Kurds look to re­build shuls in north Iraq

The Jewish Chronicle - - WORLD NEWS - BY NAOMI FIRSHT

IRAQI KUR­DIS­TAN has a new Jewish af­fairs rep­re­sen­ta­tive, who wants to re­build syn­a­gogues and re­con­nect Jews in the re­gion to their roots.

In May, a law passed by the Kur­dish par­lia­ment in the semi-au­ton­o­mous re­gion es­tab­lished seven new de­part­ments for var­i­ous reli­gious mi­nori­ties within the gov­ern­ment’s Min­istry for Reli­gious Af­fairs.

As well as Jews, Baha’is, Zoroas­tri­ans and Yazidis will be rep­re­sented.

Sherzad Omer Mam­sani was named Jewish af­fairs rep­re­sen­ta­tive and will be re­spon­si­ble for re­la­tions with the 200,000 Jews of Kur­dish ori­gin, the ma­jor­ity of whom live in Is­rael.

Mr Mam­sani has a long his­tory of pro­mot­ing ties be­tween Jews and Is­rael and Kur­dis­tan. He wrote a book on the sub­ject in 1997, which an­gered lo­cal Is­lamist groups and led to a bomb­ing in which he lost his hand.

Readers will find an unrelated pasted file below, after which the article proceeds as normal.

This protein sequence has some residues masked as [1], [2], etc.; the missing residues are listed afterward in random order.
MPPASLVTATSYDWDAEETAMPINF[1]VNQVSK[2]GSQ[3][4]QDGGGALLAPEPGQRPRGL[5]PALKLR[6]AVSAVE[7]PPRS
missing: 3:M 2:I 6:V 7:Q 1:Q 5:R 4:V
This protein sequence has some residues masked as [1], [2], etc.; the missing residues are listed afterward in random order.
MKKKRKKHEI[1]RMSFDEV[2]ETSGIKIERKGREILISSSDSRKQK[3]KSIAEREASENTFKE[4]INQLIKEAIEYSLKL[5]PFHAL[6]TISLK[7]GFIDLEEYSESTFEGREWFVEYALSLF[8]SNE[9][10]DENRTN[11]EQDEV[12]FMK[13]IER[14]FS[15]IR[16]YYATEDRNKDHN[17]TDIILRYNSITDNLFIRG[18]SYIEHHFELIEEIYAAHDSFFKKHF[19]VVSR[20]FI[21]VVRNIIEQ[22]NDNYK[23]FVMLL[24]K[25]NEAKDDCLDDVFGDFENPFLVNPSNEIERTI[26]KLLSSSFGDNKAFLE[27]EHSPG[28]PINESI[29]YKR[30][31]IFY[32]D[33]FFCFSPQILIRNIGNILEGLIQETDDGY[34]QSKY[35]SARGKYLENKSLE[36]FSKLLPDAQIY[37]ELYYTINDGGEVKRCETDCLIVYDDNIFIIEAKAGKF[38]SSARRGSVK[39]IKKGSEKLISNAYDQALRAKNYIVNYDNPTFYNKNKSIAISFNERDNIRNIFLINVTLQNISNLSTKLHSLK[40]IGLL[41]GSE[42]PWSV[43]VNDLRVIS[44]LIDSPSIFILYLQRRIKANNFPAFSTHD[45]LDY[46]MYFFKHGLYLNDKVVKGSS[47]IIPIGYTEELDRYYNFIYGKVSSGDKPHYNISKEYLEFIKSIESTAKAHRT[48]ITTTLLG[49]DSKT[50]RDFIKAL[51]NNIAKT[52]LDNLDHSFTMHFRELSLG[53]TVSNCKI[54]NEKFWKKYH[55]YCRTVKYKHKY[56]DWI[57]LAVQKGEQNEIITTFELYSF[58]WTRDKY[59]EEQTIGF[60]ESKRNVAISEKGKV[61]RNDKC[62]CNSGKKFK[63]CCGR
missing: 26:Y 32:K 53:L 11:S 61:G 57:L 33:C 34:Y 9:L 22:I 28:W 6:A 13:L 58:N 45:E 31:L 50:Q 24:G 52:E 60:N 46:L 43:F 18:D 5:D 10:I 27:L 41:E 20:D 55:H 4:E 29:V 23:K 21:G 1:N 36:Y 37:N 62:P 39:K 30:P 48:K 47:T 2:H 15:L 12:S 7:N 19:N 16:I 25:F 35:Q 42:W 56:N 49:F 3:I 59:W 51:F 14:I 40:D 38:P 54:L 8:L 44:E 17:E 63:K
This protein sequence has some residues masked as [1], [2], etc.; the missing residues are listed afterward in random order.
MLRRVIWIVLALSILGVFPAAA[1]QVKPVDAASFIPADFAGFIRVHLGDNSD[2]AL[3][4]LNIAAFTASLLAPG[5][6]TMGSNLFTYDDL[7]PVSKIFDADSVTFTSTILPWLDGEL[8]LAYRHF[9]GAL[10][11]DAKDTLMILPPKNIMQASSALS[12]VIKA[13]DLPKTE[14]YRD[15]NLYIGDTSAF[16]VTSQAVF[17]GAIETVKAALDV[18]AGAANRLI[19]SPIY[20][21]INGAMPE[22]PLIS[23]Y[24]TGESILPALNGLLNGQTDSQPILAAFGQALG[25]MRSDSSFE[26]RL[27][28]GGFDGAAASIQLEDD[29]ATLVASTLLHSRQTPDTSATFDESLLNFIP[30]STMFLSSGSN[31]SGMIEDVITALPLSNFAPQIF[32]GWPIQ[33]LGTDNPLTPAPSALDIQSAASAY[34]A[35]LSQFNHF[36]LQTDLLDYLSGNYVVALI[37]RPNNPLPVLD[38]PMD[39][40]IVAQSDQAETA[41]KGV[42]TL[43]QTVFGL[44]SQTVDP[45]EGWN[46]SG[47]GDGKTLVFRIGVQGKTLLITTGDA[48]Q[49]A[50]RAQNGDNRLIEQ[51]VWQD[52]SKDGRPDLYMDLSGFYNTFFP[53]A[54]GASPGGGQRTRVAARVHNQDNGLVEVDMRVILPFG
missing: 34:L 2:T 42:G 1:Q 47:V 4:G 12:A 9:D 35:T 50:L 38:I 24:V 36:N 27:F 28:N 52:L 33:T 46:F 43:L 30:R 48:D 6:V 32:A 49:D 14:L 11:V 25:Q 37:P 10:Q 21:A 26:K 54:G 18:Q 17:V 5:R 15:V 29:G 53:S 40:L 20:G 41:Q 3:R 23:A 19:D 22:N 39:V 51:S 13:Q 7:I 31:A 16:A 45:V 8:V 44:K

Mr Mam­sani told Haaretz: “We work with the gov­ern­ment to re­unite fami- lies, and to help those Kurds who want to find out about their Jewish roots.”

An­other aim is to re­build syn­a­gogues in the re­gion. “We want one in ev­ery town, a meet­ing place for the peo­ple. But only af­ter the war, be­cause now there is no money,” he said.

He is open about his Jewish an­ces­try, pub­lishes a mag­a­zine called Is­rael Kurd, and has vis­ited Is­rael sev­eral times.

Iraq was once home to a large, an­cient com­mu­nity of Jews, but now only a hand­ful re­main. Mari­wan Naqsh­bandi, who works at the Min­istry for Reli­gious Af­fairs, es­ti­mated that there were 200-300 fam­i­lies in Iraqi Kur­dis­tan who con­verted to Is­lam out­wardly but se­cretly keep up some Jewish prac­tices.

Mr Naqsh­bandi told Haaretz: “Kur­dis­tan has no prob­lems with other cul­tures or re­li­gions. The Kurds love Is­rael, and Is­rael sup­ports our state,” he said.

‘We want to put a syn­a­gogue in ev­ery town’

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